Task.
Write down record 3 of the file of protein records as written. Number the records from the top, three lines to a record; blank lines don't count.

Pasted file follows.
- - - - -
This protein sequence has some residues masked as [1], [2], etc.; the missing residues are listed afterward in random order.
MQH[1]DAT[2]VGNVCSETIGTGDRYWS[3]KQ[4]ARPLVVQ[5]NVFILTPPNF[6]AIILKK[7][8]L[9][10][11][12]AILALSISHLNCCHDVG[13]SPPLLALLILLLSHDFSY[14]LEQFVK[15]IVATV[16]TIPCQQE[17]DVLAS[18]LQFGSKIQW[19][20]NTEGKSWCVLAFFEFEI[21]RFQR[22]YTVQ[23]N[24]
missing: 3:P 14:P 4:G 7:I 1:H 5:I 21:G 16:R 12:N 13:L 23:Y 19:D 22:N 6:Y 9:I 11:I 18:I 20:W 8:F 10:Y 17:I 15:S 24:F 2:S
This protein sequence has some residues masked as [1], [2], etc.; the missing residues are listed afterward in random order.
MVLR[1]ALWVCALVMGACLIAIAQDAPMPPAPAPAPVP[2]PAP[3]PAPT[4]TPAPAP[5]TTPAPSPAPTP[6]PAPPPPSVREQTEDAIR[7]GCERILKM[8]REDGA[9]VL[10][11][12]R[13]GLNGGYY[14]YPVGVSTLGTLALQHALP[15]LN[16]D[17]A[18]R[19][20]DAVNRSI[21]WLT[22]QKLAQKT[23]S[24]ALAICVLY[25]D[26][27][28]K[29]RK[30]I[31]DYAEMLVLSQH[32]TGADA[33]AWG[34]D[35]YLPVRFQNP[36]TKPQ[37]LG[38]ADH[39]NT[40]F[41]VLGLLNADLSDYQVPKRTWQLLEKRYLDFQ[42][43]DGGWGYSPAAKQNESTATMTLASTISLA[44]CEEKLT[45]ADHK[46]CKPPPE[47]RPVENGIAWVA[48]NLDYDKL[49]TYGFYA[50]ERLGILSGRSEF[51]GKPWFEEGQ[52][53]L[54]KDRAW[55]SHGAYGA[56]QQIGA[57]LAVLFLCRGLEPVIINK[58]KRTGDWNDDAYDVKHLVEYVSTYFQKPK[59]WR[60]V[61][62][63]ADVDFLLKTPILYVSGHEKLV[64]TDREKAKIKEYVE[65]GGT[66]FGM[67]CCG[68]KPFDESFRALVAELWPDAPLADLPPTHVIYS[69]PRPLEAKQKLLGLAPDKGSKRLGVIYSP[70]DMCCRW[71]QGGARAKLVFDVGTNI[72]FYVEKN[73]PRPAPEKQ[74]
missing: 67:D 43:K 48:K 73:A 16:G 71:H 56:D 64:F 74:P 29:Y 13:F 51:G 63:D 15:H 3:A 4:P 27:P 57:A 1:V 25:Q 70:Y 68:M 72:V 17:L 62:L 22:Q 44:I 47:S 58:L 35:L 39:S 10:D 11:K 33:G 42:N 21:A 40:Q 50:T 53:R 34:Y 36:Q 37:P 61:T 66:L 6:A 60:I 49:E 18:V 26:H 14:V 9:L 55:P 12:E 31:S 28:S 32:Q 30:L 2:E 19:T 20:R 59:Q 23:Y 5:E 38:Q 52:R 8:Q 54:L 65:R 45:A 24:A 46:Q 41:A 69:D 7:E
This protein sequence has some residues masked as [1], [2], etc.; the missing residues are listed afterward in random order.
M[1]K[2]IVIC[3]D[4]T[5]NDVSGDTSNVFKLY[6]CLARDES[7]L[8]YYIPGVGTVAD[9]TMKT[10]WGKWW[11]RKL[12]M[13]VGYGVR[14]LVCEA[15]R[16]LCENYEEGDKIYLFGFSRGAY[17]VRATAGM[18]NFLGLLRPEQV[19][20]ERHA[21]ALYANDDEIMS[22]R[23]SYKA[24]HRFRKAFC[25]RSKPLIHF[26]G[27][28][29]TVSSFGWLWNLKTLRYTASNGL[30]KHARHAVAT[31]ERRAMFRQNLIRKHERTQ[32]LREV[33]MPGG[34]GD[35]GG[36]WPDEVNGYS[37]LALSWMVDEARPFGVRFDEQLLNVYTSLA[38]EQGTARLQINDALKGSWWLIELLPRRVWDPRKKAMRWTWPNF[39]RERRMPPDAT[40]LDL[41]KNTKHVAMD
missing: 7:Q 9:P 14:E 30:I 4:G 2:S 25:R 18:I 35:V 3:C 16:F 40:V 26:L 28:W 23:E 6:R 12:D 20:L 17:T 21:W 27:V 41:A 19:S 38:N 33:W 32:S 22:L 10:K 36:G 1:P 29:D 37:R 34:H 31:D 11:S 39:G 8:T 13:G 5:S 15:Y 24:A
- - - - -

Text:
This protein sequence has some residues masked as [1], [2], etc.; the missing residues are listed afterward in random order.
M[1]K[2]IVIC[3]D[4]T[5]NDVSGDTSNVFKLY[6]CLARDES[7]L[8]YYIPGVGTVAD[9]TMKT[10]WGKWW[11]RKL[12]M[13]VGYGVR[14]LVCEA[15]R[16]LCENYEEGDKIYLFGFSRGAY[17]VRATAGM[18]NFLGLLRPEQV[19][20]ERHA[21]ALYANDDEIMS[22]R[23]SYKA[24]HRFRKAFC[25]RSKPLIHF[26]G[27][28][29]TVSSFGWLWNLKTLRYTASNGL[30]KHARHAVAT[31]ERRAMFRQNLIRKHERTQ[32]LREV[33]MPGG[34]GD[35]GG[36]WPDEVNGYS[37]LALSWMVDEARPFGVRFDEQLLNVYTSLA[38]EQGTARLQINDALKGSWWLIELLPRRVWDPRKKAMRWTWPNF[39]RERRMPPDAT[40]LDL[41]KNTKHVAMD
missing: 7:Q 9:P 14:E 30:I 4:G 2:S 25:R 18:I 35:V 3:C 16:F 40:V 26:L 28:W 23:E 6:R 12:D 20:L 17:T 21:W 27:V 41:A 19:S 38:N 33:W 32:S 22:L 10:K 36:G 1:P 29:D 37:R 34:H 31:D 11:S 39:G 8:T 13:G 5:S 15:Y 24:A